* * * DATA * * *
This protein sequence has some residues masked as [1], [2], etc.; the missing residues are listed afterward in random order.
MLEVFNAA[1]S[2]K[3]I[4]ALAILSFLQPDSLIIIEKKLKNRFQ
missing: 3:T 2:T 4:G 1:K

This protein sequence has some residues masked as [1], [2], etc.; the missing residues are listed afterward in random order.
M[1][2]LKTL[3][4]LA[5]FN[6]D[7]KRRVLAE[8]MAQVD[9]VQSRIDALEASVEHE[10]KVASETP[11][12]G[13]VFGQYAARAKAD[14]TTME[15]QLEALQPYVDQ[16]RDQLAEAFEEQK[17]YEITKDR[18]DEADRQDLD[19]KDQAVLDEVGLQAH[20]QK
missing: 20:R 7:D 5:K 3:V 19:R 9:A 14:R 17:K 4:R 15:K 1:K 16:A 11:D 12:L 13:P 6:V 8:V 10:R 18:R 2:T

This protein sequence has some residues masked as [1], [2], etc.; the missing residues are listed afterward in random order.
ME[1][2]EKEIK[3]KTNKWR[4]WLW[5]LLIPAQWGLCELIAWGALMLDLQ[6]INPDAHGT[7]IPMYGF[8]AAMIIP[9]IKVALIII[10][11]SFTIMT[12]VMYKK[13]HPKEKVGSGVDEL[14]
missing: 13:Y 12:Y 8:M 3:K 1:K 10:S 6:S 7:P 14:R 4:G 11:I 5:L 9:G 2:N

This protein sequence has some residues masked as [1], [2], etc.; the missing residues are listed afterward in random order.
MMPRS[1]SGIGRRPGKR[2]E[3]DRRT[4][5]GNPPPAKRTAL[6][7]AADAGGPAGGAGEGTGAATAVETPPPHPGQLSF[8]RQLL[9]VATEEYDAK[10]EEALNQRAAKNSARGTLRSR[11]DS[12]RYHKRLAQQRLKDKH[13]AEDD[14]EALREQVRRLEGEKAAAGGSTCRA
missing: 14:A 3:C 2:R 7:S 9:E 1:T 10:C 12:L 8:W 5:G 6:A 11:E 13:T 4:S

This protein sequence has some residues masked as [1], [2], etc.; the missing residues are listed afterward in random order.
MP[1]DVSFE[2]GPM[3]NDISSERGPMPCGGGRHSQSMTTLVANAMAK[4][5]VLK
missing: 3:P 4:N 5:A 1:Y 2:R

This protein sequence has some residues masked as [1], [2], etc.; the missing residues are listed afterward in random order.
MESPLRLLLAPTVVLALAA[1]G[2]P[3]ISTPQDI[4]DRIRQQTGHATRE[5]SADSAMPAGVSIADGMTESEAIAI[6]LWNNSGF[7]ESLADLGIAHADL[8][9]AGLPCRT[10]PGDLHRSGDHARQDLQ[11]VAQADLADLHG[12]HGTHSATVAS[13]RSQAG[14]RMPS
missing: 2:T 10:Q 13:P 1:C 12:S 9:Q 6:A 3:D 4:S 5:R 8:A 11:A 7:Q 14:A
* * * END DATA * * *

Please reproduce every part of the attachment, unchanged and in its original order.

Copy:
This protein sequence has some residues masked as [1], [2], etc.; the missing residues are listed afterward in random order.
MLEVFNAA[1]S[2]K[3]I[4]ALAILSFLQPDSLIIIEKKLKNRFQ
missing: 3:T 2:T 4:G 1:K

This protein sequence has some residues masked as [1], [2], etc.; the missing residues are listed afterward in random order.
M[1][2]LKTL[3][4]LA[5]FN[6]D[7]KRRVLAE[8]MAQVD[9]VQSRIDALEASVEHE[10]KVASETP[11][12]G[13]VFGQYAARAKAD[14]TTME[15]QLEALQPYVDQ[16]RDQLAEAFEEQK[17]YEITKDR[18]DEADRQDLD[19]KDQAVLDEVGLQAH[20]QK
missing: 20:R 7:D 5:K 3:V 19:R 9:A 14:R 17:K 4:R 15:K 1:K 16:A 11:D 12:L 13:P 6:V 8:V 10:R 18:R 2:T

This protein sequence has some residues masked as [1], [2], etc.; the missing residues are listed afterward in random order.
ME[1][2]EKEIK[3]KTNKWR[4]WLW[5]LLIPAQWGLCELIAWGALMLDLQ[6]INPDAHGT[7]IPMYGF[8]AAMIIP[9]IKVALIII[10][11]SFTIMT[12]VMYKK[13]HPKEKVGSGVDEL[14]
missing: 13:Y 12:Y 8:M 3:K 1:K 10:S 6:S 7:P 14:R 4:G 11:I 5:L 9:G 2:N

This protein sequence has some residues masked as [1], [2], etc.; the missing residues are listed afterward in random order.
MMPRS[1]SGIGRRPGKR[2]E[3]DRRT[4][5]GNPPPAKRTAL[6][7]AADAGGPAGGAGEGTGAATAVETPPPHPGQLSF[8]RQLL[9]VATEEYDAK[10]EEALNQRAAKNSARGTLRSR[11]DS[12]RYHKRLAQQRLKDKH[13]AEDD[14]EALREQVRRLEGEKAAAGGSTCRA
missing: 14:A 3:C 2:R 7:S 9:E 1:T 10:C 12:L 8:W 5:G 6:A 11:E 13:T 4:S

This protein sequence has some residues masked as [1], [2], etc.; the missing residues are listed afterward in random order.
MP[1]DVSFE[2]GPM[3]NDISSERGPMPCGGGRHSQSMTTLVANAMAK[4][5]VLK
missing: 3:P 4:N 5:A 1:Y 2:R

This protein sequence has some residues masked as [1], [2], etc.; the missing residues are listed afterward in random order.
MESPLRLLLAPTVVLALAA[1]G[2]P[3]ISTPQDI[4]DRIRQQTGHATRE[5]SADSAMPAGVSIADGMTESEAIAI[6]LWNNSGF[7]ESLADLGIAHADL[8][9]AGLPCRT[10]PGDLHRSGDHARQDLQ[11]VAQADLADLHG[12]HGTHSATVAS[13]RSQAG[14]RMPS
missing: 2:T 10:Q 13:P 1:C 12:S 9:Q 6:A 3:D 4:S 5:R 8:A 11:A 7:Q 14:A